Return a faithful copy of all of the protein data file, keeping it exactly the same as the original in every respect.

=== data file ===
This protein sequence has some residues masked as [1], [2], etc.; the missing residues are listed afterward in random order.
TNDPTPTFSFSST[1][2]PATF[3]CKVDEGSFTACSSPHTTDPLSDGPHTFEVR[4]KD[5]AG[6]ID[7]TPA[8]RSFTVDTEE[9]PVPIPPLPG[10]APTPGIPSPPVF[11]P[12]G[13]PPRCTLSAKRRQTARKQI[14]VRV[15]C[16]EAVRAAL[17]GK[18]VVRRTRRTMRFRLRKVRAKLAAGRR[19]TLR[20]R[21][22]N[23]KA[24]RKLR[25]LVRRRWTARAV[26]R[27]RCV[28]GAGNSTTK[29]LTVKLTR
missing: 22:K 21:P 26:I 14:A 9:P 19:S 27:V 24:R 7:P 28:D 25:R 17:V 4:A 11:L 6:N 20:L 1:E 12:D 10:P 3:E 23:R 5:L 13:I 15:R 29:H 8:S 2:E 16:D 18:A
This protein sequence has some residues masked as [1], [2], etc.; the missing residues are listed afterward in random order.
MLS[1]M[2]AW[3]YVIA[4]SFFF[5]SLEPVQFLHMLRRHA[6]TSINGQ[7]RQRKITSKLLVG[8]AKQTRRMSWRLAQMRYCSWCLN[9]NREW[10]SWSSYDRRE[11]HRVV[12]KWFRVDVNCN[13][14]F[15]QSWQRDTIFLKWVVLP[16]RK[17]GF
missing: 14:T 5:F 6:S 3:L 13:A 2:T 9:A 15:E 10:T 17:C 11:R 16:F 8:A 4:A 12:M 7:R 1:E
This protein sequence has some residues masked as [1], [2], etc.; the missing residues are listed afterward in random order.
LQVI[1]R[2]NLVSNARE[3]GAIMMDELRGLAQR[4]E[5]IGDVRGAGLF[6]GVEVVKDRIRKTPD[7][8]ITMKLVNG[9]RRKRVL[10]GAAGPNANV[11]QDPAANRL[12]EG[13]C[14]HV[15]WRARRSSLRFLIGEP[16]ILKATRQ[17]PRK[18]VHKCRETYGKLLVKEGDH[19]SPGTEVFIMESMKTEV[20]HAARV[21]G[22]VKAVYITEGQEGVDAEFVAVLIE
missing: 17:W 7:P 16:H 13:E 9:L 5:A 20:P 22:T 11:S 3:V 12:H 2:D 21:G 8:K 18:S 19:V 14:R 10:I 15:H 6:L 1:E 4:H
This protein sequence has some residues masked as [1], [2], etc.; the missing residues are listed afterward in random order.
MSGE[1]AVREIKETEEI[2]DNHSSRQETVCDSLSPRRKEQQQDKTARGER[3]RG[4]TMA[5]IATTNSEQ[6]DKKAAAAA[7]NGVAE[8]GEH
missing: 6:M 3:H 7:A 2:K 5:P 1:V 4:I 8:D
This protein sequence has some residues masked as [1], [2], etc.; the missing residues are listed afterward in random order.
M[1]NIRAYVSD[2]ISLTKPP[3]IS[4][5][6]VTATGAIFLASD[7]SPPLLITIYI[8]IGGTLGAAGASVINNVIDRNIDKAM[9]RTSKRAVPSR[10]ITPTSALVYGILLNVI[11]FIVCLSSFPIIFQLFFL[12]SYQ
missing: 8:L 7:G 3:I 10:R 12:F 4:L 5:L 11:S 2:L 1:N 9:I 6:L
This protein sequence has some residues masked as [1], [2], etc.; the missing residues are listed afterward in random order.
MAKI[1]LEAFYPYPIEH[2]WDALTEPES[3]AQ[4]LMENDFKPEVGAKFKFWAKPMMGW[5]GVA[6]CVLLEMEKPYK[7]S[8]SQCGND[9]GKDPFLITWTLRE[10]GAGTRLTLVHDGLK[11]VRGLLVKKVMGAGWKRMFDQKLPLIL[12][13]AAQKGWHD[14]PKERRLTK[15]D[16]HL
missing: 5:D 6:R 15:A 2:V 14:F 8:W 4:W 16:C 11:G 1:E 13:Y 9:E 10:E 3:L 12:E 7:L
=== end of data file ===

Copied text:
This protein sequence has some residues masked as [1], [2], etc.; the missing residues are listed afterward in random order.
TNDPTPTFSFSST[1][2]PATF[3]CKVDEGSFTACSSPHTTDPLSDGPHTFEVR[4]KD[5]AG[6]ID[7]TPA[8]RSFTVDTEE[9]PVPIPPLPG[10]APTPGIPSPPVF[11]P[12]G[13]PPRCTLSAKRRQTARKQI[14]VRV[15]C[16]EAVRAAL[17]GK[18]VVRRTRRTMRFRLRKVRAKLAAGRR[19]TLR[20]R[21][22]N[23]KA[24]RKLR[25]LVRRRWTARAV[26]R[27]RCV[28]GAGNSTTK[29]LTVKLTR
missing: 22:K 21:P 26:I 14:A 9:P 19:S 27:V 24:R 7:P 28:D 25:R 17:V 4:A 11:L 6:N 20:L 1:E 12:D 10:P 3:E 23:R 5:L 13:I 15:R 29:H 8:S 2:E 16:D 18:A
This protein sequence has some residues masked as [1], [2], etc.; the missing residues are listed afterward in random order.
MLS[1]M[2]AW[3]YVIA[4]SFFF[5]SLEPVQFLHMLRRHA[6]TSINGQ[7]RQRKITSKLLVG[8]AKQTRRMSWRLAQMRYCSWCLN[9]NREW[10]SWSSYDRRE[11]HRVV[12]KWFRVDVNCN[13][14]F[15]QSWQRDTIFLKWVVLP[16]RK[17]GF
missing: 14:T 5:F 6:S 3:L 13:A 2:T 9:A 15:E 10:T 17:C 11:R 16:F 8:A 4:A 12:M 7:R 1:E
This protein sequence has some residues masked as [1], [2], etc.; the missing residues are listed afterward in random order.
LQVI[1]R[2]NLVSNARE[3]GAIMMDELRGLAQR[4]E[5]IGDVRGAGLF[6]GVEVVKDRIRKTPD[7][8]ITMKLVNG[9]RRKRVL[10]GAAGPNANV[11]QDPAANRL[12]EG[13]C[14]HV[15]WRARRSSLRFLIGEP[16]ILKATRQ[17]PRK[18]VHKCRETYGKLLVKEGDH[19]SPGTEVFIMESMKTEV[20]HAARV[21]G[22]VKAVYITEGQEGVDAEFVAVLIE
missing: 17:W 7:P 16:H 13:E 9:L 5:A 20:P 22:T 11:S 3:V 12:H 2:D 21:G 8:K 18:S 19:V 14:R 10:I 15:H 6:L 1:E 4:H
This protein sequence has some residues masked as [1], [2], etc.; the missing residues are listed afterward in random order.
MSGE[1]AVREIKETEEI[2]DNHSSRQETVCDSLSPRRKEQQQDKTARGER[3]RG[4]TMA[5]IATTNSEQ[6]DKKAAAAA[7]NGVAE[8]GEH
missing: 6:M 3:H 7:A 2:K 5:P 1:V 4:I 8:D
This protein sequence has some residues masked as [1], [2], etc.; the missing residues are listed afterward in random order.
M[1]NIRAYVSD[2]ISLTKPP[3]IS[4][5][6]VTATGAIFLASD[7]SPPLLITIYI[8]IGGTLGAAGASVINNVIDRNIDKAM[9]RTSKRAVPSR[10]ITPTSALVYGILLNVI[11]FIVCLSSFPIIFQLFFL[12]SYQ
missing: 8:L 7:G 3:I 10:R 12:F 4:L 5:L 11:S 2:L 1:N 9:I 6:L
This protein sequence has some residues masked as [1], [2], etc.; the missing residues are listed afterward in random order.
MAKI[1]LEAFYPYPIEH[2]WDALTEPES[3]AQ[4]LMENDFKPEVGAKFKFWAKPMMGW[5]GVA[6]CVLLEMEKPYK[7]S[8]SQCGND[9]GKDPFLITWTLRE[10]GAGTRLTLVHDGLK[11]VRGLLVKKVMGAGWKRMFDQKLPLIL[12][13]AAQKGWHD[14]PKERRLTK[15]D[16]HL
missing: 5:D 6:R 15:A 2:V 14:F 8:W 4:W 16:C 11:G 1:E 13:Y 9:E 10:E 3:L 12:E 7:L